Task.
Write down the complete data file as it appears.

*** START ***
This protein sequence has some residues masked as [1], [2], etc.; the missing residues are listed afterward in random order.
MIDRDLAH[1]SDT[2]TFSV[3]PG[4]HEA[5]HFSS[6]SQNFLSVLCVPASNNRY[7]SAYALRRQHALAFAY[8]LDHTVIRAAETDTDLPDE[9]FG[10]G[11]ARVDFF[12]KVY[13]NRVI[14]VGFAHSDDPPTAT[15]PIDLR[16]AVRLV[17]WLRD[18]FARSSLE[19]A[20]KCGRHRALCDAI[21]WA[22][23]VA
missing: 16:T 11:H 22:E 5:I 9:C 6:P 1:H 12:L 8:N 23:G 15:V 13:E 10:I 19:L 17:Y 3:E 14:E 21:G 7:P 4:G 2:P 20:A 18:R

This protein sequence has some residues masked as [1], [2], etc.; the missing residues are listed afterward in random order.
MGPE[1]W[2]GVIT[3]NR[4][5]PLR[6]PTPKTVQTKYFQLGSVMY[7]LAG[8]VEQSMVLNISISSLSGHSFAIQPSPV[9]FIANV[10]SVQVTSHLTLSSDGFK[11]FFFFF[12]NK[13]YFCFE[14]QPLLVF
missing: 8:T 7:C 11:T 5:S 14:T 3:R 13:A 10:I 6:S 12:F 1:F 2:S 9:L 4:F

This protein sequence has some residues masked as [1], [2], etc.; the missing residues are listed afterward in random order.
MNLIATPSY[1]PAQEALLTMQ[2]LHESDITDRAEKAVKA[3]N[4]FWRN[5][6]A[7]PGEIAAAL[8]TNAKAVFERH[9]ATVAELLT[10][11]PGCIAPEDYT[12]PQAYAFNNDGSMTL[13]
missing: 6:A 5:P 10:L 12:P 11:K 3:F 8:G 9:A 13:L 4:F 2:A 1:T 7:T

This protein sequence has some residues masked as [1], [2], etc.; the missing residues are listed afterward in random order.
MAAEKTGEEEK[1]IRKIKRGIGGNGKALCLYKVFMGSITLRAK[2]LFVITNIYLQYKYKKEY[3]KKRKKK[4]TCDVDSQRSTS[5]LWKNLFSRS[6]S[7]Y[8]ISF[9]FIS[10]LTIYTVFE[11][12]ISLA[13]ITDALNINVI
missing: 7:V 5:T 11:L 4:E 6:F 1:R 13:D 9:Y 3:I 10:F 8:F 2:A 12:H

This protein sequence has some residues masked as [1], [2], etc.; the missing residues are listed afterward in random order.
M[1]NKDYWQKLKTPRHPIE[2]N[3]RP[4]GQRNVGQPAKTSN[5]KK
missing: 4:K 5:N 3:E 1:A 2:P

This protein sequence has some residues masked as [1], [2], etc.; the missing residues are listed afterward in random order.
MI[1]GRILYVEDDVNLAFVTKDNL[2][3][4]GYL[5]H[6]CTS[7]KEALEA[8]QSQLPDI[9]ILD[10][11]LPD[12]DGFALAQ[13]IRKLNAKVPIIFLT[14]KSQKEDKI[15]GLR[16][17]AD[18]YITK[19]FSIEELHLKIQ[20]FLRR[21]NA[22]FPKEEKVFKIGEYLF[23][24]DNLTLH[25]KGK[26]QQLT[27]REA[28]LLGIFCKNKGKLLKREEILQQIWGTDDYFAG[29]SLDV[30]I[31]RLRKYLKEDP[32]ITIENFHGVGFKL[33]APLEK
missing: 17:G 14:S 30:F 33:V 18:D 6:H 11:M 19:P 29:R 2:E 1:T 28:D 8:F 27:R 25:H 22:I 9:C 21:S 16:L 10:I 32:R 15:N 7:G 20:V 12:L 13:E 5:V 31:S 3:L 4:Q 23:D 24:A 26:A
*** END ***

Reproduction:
This protein sequence has some residues masked as [1], [2], etc.; the missing residues are listed afterward in random order.
MIDRDLAH[1]SDT[2]TFSV[3]PG[4]HEA[5]HFSS[6]SQNFLSVLCVPASNNRY[7]SAYALRRQHALAFAY[8]LDHTVIRAAETDTDLPDE[9]FG[10]G[11]ARVDFF[12]KVY[13]NRVI[14]VGFAHSDDPPTAT[15]PIDLR[16]AVRLV[17]WLRD[18]FARSSLE[19]A[20]KCGRHRALCDAI[21]WA[22][23]VA
missing: 16:T 11:H 22:E 5:I 9:C 6:P 1:H 12:L 8:N 23:G 15:V 13:E 10:I 19:L 17:Y 3:E 14:E 21:G 7:P 4:G 2:P 20:A 18:R

This protein sequence has some residues masked as [1], [2], etc.; the missing residues are listed afterward in random order.
MGPE[1]W[2]GVIT[3]NR[4][5]PLR[6]PTPKTVQTKYFQLGSVMY[7]LAG[8]VEQSMVLNISISSLSGHSFAIQPSPV[9]FIANV[10]SVQVTSHLTLSSDGFK[11]FFFFF[12]NK[13]YFCFE[14]QPLLVF
missing: 8:T 7:C 11:T 5:S 14:T 3:R 13:A 10:I 6:S 12:F 1:F 2:S 9:L 4:F

This protein sequence has some residues masked as [1], [2], etc.; the missing residues are listed afterward in random order.
MNLIATPSY[1]PAQEALLTMQ[2]LHESDITDRAEKAVKA[3]N[4]FWRN[5][6]A[7]PGEIAAAL[8]TNAKAVFERH[9]ATVAELLT[10][11]PGCIAPEDYT[12]PQAYAFNNDGSMTL[13]
missing: 6:A 5:P 10:L 12:P 11:K 3:F 8:G 9:A 13:L 4:F 2:A 1:T 7:T

This protein sequence has some residues masked as [1], [2], etc.; the missing residues are listed afterward in random order.
MAAEKTGEEEK[1]IRKIKRGIGGNGKALCLYKVFMGSITLRAK[2]LFVITNIYLQYKYKKEY[3]KKRKKK[4]TCDVDSQRSTS[5]LWKNLFSRS[6]S[7]Y[8]ISF[9]FIS[10]LTIYTVFE[11][12]ISLA[13]ITDALNINVI
missing: 7:V 5:T 11:L 4:E 6:F 1:R 13:D 9:Y 3:I 10:F 8:F 2:A 12:H

This protein sequence has some residues masked as [1], [2], etc.; the missing residues are listed afterward in random order.
M[1]NKDYWQKLKTPRHPIE[2]N[3]RP[4]GQRNVGQPAKTSN[5]KK
missing: 4:K 5:N 3:E 1:A 2:P

This protein sequence has some residues masked as [1], [2], etc.; the missing residues are listed afterward in random order.
MI[1]GRILYVEDDVNLAFVTKDNL[2][3][4]GYL[5]H[6]CTS[7]KEALEA[8]QSQLPDI[9]ILD[10][11]LPD[12]DGFALAQ[13]IRKLNAKVPIIFLT[14]KSQKEDKI[15]GLR[16][17]AD[18]YITK[19]FSIEELHLKIQ[20]FLRR[21]NA[22]FPKEEKVFKIGEYLF[23][24]DNLTLH[25]KGK[26]QQLT[27]REA[28]LLGIFCKNKGKLLKREEILQQIWGTDDYFAG[29]SLDV[30]I[31]RLRKYLKEDP[32]ITIENFHGVGFKL[33]APLEK
missing: 17:G 14:S 30:F 33:V 18:D 6:H 11:M 19:P 29:R 2:E 1:T 28:D 8:F 27:R 25:H 22:I 9:C 21:S 16:L 10:I 32:R 15:N 7:G 20:V 12:L 13:E 5:V 31:S 3:L 4:Q 23:D 24:A 26:A